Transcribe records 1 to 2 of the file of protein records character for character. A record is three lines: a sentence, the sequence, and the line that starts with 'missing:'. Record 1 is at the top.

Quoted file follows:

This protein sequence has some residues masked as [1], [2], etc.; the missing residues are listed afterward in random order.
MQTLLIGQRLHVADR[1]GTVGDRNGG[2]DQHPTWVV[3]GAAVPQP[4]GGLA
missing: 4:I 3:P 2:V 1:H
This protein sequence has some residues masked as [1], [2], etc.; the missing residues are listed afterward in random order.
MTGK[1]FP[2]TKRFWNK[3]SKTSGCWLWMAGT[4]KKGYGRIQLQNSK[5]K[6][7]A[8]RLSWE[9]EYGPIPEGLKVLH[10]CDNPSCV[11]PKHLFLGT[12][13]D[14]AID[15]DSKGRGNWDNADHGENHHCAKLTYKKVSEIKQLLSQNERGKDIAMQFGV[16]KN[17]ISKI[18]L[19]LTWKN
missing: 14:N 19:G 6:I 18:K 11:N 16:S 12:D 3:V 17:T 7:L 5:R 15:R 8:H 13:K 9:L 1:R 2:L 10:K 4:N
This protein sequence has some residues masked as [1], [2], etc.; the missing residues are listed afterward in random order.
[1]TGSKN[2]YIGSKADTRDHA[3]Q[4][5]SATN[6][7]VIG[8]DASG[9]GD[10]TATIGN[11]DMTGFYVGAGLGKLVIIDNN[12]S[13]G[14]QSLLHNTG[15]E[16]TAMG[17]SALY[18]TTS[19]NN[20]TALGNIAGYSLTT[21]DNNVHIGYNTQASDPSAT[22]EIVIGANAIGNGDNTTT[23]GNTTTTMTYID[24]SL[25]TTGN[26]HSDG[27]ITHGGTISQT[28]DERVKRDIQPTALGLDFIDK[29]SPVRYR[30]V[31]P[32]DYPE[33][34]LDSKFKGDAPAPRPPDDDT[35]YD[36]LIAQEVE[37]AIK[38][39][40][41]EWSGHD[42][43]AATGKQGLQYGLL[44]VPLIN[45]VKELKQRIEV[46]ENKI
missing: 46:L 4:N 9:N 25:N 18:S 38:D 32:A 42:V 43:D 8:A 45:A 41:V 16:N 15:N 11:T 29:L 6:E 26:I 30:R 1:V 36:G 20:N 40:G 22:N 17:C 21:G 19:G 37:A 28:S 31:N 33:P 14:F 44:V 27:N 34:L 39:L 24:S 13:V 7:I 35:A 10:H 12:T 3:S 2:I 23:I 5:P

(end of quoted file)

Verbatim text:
This protein sequence has some residues masked as [1], [2], etc.; the missing residues are listed afterward in random order.
MQTLLIGQRLHVADR[1]GTVGDRNGG[2]DQHPTWVV[3]GAAVPQP[4]GGLA
missing: 4:I 3:P 2:V 1:H
This protein sequence has some residues masked as [1], [2], etc.; the missing residues are listed afterward in random order.
MTGK[1]FP[2]TKRFWNK[3]SKTSGCWLWMAGT[4]KKGYGRIQLQNSK[5]K[6][7]A[8]RLSWE[9]EYGPIPEGLKVLH[10]CDNPSCV[11]PKHLFLGT[12][13]D[14]AID[15]DSKGRGNWDNADHGENHHCAKLTYKKVSEIKQLLSQNERGKDIAMQFGV[16]KN[17]ISKI[18]L[19]LTWKN
missing: 14:N 19:G 6:I 18:K 11:N 16:S 12:D 3:V 17:T 7:L 5:R 15:R 8:H 13:K 9:L 1:R 2:L 10:K 4:N